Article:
Martin Scorsese's Film Foundation Partners for India Film Preservation Course

Welsey Mann
Martin Scorsese

The first event of its kind could help the country, whose preservation record is considered dismal

Martin Scorsese-founded The Film Foundation will partner with India's Film Heritage Foundation for a course entitled "Film Preservation and Restoration School India."

The first of its kind intensive film preservation course in the country will be held Feb. 22-28, 2015 in Mumbai. Other collaborators include The Film Foundation's affiliate World Cinema Project, Italy's Fondazione Cineteca Di Bologna and Italian film restoration laboratory L’immagine Ritrovata.

The Film Foundation board includes such big-name filmmakers as Steven Spielberg, George Lucas, Francis Ford Coppola, Clint Eastwood, Robert Redford, Woody Allen, Paul Thomas Anderson, Alexander Payne, Ang Lee and Peter Jackson, among others.

The Film Heritage Foundation was set up by Shivendra Singh Dungarpur, a filmmaker, archivist and restorer who made the award-winning documentary Celluloid Man about India’s legendary film archivist P.K. Nair. Dungarpur collaborated with the World Cinema Project to restore classic Indian film Kalpana by Uday Shankar, which premiered at Cannes in 2012.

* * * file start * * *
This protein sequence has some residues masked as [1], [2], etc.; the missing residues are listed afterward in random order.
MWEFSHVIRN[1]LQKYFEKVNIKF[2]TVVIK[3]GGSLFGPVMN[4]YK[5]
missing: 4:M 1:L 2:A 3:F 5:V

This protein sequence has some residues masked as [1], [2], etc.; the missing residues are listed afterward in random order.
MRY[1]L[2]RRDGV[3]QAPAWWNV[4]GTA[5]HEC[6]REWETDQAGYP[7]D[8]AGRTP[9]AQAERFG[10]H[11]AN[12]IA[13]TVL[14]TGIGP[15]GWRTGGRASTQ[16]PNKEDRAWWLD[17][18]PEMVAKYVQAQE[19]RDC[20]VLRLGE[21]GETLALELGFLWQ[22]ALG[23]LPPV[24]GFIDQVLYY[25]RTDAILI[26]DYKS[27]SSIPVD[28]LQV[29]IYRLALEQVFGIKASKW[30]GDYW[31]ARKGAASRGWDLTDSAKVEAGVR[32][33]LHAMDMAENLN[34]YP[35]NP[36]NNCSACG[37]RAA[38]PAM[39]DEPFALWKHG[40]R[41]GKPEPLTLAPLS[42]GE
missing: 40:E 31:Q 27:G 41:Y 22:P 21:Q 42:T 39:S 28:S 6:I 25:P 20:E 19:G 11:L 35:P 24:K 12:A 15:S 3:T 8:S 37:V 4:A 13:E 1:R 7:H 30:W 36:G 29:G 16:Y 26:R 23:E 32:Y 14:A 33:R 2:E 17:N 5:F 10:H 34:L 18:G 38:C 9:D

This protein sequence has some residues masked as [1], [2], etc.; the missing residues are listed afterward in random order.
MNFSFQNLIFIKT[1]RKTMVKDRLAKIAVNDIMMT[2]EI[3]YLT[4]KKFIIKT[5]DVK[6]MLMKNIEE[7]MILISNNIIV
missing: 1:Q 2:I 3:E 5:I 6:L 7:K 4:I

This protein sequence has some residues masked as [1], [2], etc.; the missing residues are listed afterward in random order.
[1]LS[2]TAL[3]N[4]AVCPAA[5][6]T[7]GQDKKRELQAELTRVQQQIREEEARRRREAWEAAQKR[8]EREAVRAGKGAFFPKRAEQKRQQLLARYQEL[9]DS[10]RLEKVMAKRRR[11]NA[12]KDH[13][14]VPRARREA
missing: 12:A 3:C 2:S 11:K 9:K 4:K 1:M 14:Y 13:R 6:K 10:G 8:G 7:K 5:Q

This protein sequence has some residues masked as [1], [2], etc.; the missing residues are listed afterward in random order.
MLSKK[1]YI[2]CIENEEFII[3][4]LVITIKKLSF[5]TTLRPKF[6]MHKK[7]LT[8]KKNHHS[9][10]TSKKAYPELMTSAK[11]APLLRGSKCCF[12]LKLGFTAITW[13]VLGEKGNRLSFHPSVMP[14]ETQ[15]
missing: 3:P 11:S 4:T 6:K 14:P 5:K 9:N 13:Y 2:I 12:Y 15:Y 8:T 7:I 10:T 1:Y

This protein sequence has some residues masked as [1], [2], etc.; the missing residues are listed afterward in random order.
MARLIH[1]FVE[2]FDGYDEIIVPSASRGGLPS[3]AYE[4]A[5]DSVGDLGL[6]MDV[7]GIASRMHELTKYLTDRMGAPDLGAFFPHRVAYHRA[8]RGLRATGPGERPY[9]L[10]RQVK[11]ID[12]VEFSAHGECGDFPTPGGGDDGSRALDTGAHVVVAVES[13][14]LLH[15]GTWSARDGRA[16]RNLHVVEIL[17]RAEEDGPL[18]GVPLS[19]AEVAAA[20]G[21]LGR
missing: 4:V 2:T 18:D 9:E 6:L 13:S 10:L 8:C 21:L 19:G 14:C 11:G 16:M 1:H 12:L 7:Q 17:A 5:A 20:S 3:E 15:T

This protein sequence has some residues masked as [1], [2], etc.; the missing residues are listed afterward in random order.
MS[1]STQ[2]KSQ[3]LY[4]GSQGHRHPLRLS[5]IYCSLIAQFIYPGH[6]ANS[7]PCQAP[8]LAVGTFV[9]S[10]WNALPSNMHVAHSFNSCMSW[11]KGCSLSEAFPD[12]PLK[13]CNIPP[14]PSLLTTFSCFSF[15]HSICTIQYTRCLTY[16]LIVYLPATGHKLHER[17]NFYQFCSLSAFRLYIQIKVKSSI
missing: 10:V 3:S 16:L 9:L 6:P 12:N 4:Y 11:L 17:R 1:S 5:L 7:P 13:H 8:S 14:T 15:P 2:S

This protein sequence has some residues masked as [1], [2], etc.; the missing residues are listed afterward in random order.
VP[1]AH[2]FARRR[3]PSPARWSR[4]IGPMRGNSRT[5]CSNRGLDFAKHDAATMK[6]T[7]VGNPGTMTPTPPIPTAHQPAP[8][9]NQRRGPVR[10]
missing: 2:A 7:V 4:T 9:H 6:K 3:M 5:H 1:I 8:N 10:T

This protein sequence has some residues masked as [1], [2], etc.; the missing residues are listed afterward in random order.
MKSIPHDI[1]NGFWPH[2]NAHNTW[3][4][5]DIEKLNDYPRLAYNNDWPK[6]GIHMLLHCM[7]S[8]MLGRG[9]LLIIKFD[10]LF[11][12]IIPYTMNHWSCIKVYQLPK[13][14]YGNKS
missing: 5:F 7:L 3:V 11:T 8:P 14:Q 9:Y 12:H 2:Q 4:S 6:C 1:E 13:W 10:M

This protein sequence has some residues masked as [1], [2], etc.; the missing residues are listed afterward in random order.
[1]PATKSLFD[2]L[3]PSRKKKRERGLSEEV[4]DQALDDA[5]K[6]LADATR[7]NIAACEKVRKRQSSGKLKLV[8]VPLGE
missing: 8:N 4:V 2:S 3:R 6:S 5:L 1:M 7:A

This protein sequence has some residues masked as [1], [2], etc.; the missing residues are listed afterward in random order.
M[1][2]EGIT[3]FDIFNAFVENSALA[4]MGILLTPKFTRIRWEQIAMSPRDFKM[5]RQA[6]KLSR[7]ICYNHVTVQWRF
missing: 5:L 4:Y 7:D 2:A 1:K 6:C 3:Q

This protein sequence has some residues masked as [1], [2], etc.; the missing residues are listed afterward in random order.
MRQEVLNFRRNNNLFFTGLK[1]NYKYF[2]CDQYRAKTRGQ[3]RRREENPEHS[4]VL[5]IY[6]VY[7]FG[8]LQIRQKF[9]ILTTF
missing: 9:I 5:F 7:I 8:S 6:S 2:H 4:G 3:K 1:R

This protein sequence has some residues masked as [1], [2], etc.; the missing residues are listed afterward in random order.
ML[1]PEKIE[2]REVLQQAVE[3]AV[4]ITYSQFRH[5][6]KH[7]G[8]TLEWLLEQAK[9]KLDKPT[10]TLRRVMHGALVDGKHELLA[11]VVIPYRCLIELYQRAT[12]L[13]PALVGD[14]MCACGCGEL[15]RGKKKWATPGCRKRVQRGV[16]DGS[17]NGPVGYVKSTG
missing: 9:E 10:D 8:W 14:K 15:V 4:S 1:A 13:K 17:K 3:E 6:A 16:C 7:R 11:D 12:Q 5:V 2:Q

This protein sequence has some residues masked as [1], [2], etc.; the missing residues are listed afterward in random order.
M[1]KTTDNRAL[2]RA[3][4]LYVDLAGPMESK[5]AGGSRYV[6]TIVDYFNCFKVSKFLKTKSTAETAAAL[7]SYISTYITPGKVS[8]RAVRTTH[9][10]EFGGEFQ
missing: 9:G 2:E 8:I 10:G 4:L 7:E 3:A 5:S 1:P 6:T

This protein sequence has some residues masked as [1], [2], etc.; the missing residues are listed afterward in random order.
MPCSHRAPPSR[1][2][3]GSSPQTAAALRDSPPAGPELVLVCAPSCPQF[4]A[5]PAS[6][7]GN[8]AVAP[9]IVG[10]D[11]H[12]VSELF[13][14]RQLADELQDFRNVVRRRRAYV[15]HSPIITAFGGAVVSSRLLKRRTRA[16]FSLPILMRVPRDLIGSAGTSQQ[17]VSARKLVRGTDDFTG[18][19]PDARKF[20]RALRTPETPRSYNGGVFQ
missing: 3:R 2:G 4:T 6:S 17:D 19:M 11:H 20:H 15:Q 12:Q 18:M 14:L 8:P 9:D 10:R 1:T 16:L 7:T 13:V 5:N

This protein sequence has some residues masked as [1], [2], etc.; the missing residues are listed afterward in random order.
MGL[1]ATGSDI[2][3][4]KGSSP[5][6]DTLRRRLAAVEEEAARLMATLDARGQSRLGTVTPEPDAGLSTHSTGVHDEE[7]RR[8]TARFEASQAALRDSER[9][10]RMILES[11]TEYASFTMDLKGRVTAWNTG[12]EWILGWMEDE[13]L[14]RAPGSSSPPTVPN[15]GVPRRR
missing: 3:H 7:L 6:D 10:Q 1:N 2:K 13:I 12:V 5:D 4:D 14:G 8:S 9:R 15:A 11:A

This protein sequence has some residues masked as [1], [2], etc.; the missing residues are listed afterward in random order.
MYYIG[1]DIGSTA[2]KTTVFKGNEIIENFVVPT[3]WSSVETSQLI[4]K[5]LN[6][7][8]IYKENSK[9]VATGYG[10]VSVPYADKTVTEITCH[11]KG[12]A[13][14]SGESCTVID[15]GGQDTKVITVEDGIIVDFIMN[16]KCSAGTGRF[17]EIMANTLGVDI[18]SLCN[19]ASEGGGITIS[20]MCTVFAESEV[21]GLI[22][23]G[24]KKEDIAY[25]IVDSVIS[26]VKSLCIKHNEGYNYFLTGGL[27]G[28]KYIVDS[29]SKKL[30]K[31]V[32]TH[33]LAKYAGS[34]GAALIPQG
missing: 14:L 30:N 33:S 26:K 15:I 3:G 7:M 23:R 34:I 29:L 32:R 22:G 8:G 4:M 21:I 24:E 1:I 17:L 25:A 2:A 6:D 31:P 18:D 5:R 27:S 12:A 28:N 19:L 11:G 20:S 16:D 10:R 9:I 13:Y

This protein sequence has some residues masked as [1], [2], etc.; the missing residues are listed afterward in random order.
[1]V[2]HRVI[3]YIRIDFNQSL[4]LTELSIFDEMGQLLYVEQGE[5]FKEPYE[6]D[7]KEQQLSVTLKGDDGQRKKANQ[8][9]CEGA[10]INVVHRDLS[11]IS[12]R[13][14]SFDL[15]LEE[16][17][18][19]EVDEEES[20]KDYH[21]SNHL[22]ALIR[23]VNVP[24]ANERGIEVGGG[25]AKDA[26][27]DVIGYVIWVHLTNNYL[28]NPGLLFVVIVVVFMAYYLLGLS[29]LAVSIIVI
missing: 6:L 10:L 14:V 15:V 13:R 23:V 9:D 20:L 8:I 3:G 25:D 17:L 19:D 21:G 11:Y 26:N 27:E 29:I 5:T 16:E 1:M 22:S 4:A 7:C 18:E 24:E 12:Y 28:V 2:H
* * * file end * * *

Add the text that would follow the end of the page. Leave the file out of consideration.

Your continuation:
The WCP helps preserve and restore neglected films from around the world, in particular from countries lacking sufficient archival, technical and financial resources.

The film preservation course will offer hands-on training by faculty members, which will include international experts from the partner organizations. Applications are invited for the course, which will select 40 students from India, Sri Lanka, Nepal and Bhutan. Participants will get a certification recognized under the patronage of the International Federation of Film Archives (FIAF).

Although the Indian film industry celebrated its 100 year anniversary last year, the country's record in film preservation is considered dismal. According to the Film Heritage Foundation, by 1950, India had lost 70-80 percent of its films, including the first Indian talkie Alam Ara. Of the 1,700 silent films made in India, only a handful have survived.

 

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